Cataract assessment- man pseudophakic right eye with pigmentary changes on endothelium. NS++ other eye. Pupils not dilated. Was asked whether he would dilate well. I said no- he probably had PXF? Was asked how to manage this- I went through using intracameral phenylephrine, iris hooks etc.

Case 3.

Prosthetic shell one eye, aniridia other eye with mild cataract. Asked to consider cataract surgery. i said was reluctant as aniridia pro inflammatory condition and likely to trigger glaucoma and or corneal decompensation. Was asked if I had to do what precautions I would take- dispersive viscoelastics, BSS+, minimum phaco power etc...

There was also a patient with a Peter’s anomaly. When asked how I would manage, I went for optimising refraction. Was asked what kind of refractive changes I would expect- I went for irregular astigmatism.

Medicine and Neurology

Case 1.

Examine a male patients lower limbs. He has a scaly rash- Psoriasis. Then had to look at hands and identified features of psoriatic arthritis- onycholysis, swollen joints etc. Was asked what other joints involved?- All others are. What are the ocular features-?I answered uveitis.

Case 2.

Examine pupils female patient. Asked lights to be turned down. Had an obvious afferent pupillary defect.Then asked to use direct to examine optic nerves. There was bilateral optic nerve pallor one side more than the other. Asked for differentials- optic neuritis, SOL, trauma, radiation, AION, NAION, toxic etc. Then asked how I would investigate- I outlined the blood tests and then imaging (MR with gadolinium).

Case 3.

Confrontational VF on female patient. Bitemporal hemianopia with a nasal defect on one side. Was asked differential- tumour compressing optic chiasm most likely pituitary adenoma. Was asked to explain why she had double vision. I did a cover test and EOM and identified an exotropia. Was asked to look at the glasses- which had a prism. Which way is the prism?- Base in. She has double vision because of hemi field slip/post fixation blindness. How would I manage?- Needs imaging preferably MRI with Gadolinium including the Pituitary. Needs input from endocrinology and possibly neuro surgery.

Case 4.

Slit lamp examination of fundi of male patient. Had pigmentary changes both maculae and also surrounding optic discs. Also noticed buried drusen. Was asked differentials- this was angioid streaks with previously treated membranes. Was asked associations of angioid streaks - gave the usual and how membranes would be treated. I said anti-vegf injections now, but also stated that PDT also very effective in the past.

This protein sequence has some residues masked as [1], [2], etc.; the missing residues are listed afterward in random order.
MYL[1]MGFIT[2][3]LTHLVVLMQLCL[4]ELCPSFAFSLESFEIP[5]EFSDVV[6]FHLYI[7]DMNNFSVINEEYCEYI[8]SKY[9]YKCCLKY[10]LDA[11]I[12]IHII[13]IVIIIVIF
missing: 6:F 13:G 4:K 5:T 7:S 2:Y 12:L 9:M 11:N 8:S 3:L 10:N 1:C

Strabismus and Orbit

Case 1.

Take a history. Young man who suffered a signifiant head trauma and had resultant double vision. Had to do an exam. Pupils showed a fixed dilated left eye. Aberrant regeneration of third nerve obvious on EOM. How would I manage- suggested occlusion, prisms and botox if possible. When stable for at least 6 months can consider squint surgery- would need a transposition procedure.

Case 2.

Take a history. Female patient with red eyes which was treated with ibuprofen in eye casualty. Previous RD surgery on one eye (RE). Thyroidectomy for hyperthyroidism. Has double vision. Do an examination. I checked for proptosis by looking overhead but i couldn t be sure of proptosis on the RE. Asked to use exophthalmometer. Wasn’t necessary. There was restriction in upgaze of the right eye and a buckle was evident nasally. My differential included mechanical restriction or TED or combination of both. I suggested that confirming the cause then treating the cause is the most appropriate course of action. May need IR recession.

Posterior Segment

Case 1.

Slit lamp examination of young man who suffered blunt trauma. Had iatrogenic dilated eye, zonular dehiscence, mild cataract, cryo scars and finally a buckle. Was asked what kind of tear he would have had- I said dialysis, and he most likely had break ora occlusive buckling. Was asked what would be other signs of previous RD surgery- I said tobacco dust, presence of oil or a buckle. Was asked how I would manage the cataract. I went for an anterior segment approach bearing in mind that there is a high risk of a dropped nucleus- use iris hooks/ tension ring etc.

Case 2.

 Indirect examination of male patient. Normal eye right eye. Left eye no view due to cataract. Asked what I would do next- the answer was B scan. What are you expecting? Retinal Detachment.

Case 3.

Slit lamp examination of posterior pole. Macular hole with positive watzke allen sign. Was asked about types of macular hole- I outlined the 4 grades then aetiology. Was asked about prognosis and surgery. Said better outcomes with better pre op VA. Surgery more likely to be considered in younger patients with shorter duration of visual loss (less than a year) with high visual requirements.